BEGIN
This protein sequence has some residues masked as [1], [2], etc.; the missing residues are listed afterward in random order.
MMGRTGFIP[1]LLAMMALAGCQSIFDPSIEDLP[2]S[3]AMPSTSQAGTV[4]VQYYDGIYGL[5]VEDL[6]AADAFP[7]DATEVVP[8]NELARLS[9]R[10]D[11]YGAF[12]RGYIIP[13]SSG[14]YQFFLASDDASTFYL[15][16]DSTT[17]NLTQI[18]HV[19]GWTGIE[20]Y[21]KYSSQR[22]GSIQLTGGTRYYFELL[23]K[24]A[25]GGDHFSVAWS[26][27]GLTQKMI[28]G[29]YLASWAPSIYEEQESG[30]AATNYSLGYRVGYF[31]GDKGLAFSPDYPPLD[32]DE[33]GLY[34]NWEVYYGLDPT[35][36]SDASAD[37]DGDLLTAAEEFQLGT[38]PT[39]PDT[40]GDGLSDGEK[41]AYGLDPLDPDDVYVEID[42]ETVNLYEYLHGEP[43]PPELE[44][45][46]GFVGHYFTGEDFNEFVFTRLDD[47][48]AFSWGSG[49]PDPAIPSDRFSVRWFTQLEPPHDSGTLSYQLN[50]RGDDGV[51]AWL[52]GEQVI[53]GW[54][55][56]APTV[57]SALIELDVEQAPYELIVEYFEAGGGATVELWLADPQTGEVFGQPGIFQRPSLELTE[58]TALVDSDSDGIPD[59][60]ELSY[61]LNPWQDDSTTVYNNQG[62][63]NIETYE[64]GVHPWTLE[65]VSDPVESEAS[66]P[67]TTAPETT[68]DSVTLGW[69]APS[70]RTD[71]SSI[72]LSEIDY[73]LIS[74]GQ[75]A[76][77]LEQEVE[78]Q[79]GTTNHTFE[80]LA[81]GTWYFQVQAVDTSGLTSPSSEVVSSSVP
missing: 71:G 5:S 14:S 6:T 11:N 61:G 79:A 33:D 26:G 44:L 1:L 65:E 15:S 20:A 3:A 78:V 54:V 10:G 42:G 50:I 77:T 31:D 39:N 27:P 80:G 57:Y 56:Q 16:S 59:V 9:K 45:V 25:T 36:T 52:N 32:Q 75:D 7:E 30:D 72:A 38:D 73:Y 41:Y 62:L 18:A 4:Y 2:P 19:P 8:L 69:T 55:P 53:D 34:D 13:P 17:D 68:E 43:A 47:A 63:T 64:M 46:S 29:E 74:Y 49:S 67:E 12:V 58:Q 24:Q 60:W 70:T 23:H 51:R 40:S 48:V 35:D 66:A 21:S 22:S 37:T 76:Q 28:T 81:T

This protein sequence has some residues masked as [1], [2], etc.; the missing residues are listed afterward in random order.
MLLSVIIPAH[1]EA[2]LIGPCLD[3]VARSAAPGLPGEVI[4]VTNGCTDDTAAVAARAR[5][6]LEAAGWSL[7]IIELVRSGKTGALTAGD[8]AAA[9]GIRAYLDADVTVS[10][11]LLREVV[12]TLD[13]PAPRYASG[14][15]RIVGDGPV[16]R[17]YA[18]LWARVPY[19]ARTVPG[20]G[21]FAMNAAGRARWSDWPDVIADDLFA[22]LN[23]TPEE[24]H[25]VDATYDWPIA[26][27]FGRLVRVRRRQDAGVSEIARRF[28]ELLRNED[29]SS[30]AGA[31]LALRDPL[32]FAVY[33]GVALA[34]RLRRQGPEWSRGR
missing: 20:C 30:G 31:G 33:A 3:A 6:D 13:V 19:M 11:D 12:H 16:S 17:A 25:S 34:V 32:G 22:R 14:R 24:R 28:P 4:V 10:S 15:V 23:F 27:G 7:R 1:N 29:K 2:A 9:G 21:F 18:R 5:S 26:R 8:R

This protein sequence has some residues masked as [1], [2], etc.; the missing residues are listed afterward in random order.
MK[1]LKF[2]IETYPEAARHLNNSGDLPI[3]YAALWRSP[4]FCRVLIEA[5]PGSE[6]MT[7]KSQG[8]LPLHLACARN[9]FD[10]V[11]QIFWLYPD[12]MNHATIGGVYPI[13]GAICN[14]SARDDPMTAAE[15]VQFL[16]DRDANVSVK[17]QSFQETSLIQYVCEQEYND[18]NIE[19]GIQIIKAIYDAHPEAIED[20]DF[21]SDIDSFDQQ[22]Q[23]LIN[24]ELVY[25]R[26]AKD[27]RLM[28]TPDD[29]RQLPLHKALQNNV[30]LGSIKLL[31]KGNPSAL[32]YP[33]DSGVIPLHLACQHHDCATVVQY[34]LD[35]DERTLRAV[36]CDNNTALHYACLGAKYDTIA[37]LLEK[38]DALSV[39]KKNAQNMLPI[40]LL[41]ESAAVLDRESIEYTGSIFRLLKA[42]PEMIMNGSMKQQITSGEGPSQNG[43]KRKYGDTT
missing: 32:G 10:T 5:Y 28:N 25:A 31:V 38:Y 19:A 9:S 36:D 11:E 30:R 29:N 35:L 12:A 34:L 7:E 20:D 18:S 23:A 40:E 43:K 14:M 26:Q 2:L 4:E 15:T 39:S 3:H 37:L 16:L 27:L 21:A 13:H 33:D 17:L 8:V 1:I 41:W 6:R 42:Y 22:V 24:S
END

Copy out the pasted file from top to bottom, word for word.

This protein sequence has some residues masked as [1], [2], etc.; the missing residues are listed afterward in random order.
MMGRTGFIP[1]LLAMMALAGCQSIFDPSIEDLP[2]S[3]AMPSTSQAGTV[4]VQYYDGIYGL[5]VEDL[6]AADAFP[7]DATEVVP[8]NELARLS[9]R[10]D[11]YGAF[12]RGYIIP[13]SSG[14]YQFFLASDDASTFYL[15][16]DSTT[17]NLTQI[18]HV[19]GWTGIE[20]Y[21]KYSSQR[22]GSIQLTGGTRYYFELL[23]K[24]A[25]GGDHFSVAWS[26][27]GLTQKMI[28]G[29]YLASWAPSIYEEQESG[30]AATNYSLGYRVGYF[31]GDKGLAFSPDYPPLD[32]DE[33]GLY[34]NWEVYYGLDPT[35][36]SDASAD[37]DGDLLTAAEEFQLGT[38]PT[39]PDT[40]GDGLSDGEK[41]AYGLDPLDPDDVYVEID[42]ETVNLYEYLHGEP[43]PPELE[44][45][46]GFVGHYFTGEDFNEFVFTRLDD[47][48]AFSWGSG[49]PDPAIPSDRFSVRWFTQLEPPHDSGTLSYQLN[50]RGDDGV[51]AWL[52]GEQVI[53]GW[54][55][56]APTV[57]SALIELDVEQAPYELIVEYFEAGGGATVELWLADPQTGEVFGQPGIFQRPSLELTE[58]TALVDSDSDGIPD[59][60]ELSY[61]LNPWQDDSTTVYNNQG[62][63]NIETYE[64]GVHPWTLE[65]VSDPVESEAS[66]P[67]TTAPETT[68]DSVTLGW[69]APS[70]RTD[71]SSI[72]LSEIDY[73]LIS[74]GQ[75]A[76][77]LEQEVE[78]Q[79]GTTNHTFE[80]LA[81]GTWYFQVQAVDTSGLTSPSSEVVSSSVP
missing: 71:G 5:S 14:S 6:T 11:N 61:G 79:A 33:D 26:G 44:L 1:L 65:E 15:S 20:A 3:A 78:V 54:V 10:G 42:G 50:I 77:T 31:D 39:N 27:P 80:G 57:Y 56:Q 16:S 59:V 9:K 45:V 25:T 36:T 52:N 32:Q 75:D 7:E 30:D 72:A 38:D 73:Y 41:Y 62:L 18:A 4:Y 2:P 19:P 8:L 69:T 55:P 53:D 34:D 13:P 17:D 68:E 43:A 47:A 63:T 64:M 46:S 29:E 74:Y 49:S 67:E 12:V 58:Q 24:Q 60:W 70:T 23:H 51:R 40:S 48:V 35:D 66:A 21:S 22:S 37:T 76:Q 28:T 81:T

This protein sequence has some residues masked as [1], [2], etc.; the missing residues are listed afterward in random order.
MLLSVIIPAH[1]EA[2]LIGPCLD[3]VARSAAPGLPGEVI[4]VTNGCTDDTAAVAARAR[5][6]LEAAGWSL[7]IIELVRSGKTGALTAGD[8]AAA[9]GIRAYLDADVTVS[10][11]LLREVV[12]TLD[13]PAPRYASG[14][15]RIVGDGPV[16]R[17]YA[18]LWARVPY[19]ARTVPG[20]G[21]FAMNAAGRARWSDWPDVIADDLFA[22]LN[23]TPEE[24]H[25]VDATYDWPIA[26][27]FGRLVRVRRRQDAGVSEIARRF[28]ELLRNED[29]SS[30]AGA[31]LALRDPL[32]FAVY[33]GVALA[34]RLRRQGPEWSRGR
missing: 20:C 30:G 31:G 33:A 3:A 6:D 13:V 19:M 11:D 12:H 16:S 17:A 25:S 34:V 32:G 22:R 14:R 24:R 28:P 4:V 10:S 15:V 23:F 27:G 7:R 1:N 29:K 2:A 9:G 21:F 18:R 5:S 26:R 8:R

This protein sequence has some residues masked as [1], [2], etc.; the missing residues are listed afterward in random order.
MK[1]LKF[2]IETYPEAARHLNNSGDLPI[3]YAALWRSP[4]FCRVLIEA[5]PGSE[6]MT[7]KSQG[8]LPLHLACARN[9]FD[10]V[11]QIFWLYPD[12]MNHATIGGVYPI[13]GAICN[14]SARDDPMTAAE[15]VQFL[16]DRDANVSVK[17]QSFQETSLIQYVCEQEYND[18]NIE[19]GIQIIKAIYDAHPEAIED[20]DF[21]SDIDSFDQQ[22]Q[23]LIN[24]ELVY[25]R[26]AKD[27]RLM[28]TPDD[29]RQLPLHKALQNNV[30]LGSIKLL[31]KGNPSAL[32]YP[33]DSGVIPLHLACQHHDCATVVQY[34]LD[35]DERTLRAV[36]CDNNTALHYACLGAKYDTIA[37]LLEK[38]DALSV[39]KKNAQNMLPI[40]LL[41]ESAAVLDRESIEYTGSIFRLLKA[42]PEMIMNGSMKQQITSGEGPSQNG[43]KRKYGDTT
missing: 32:G 10:T 5:Y 28:N 25:A 31:V 38:Y 19:A 9:S 36:D 11:E 30:R 29:N 35:L 12:A 34:L 7:E 20:D 18:S 23:A 40:E 43:K 14:M 26:Q 2:L 4:E 15:T 39:S 3:H 37:L 16:L 27:L 21:A 13:H 33:D 17:L 8:V 1:I 41:W 6:R 42:Y 22:V 24:S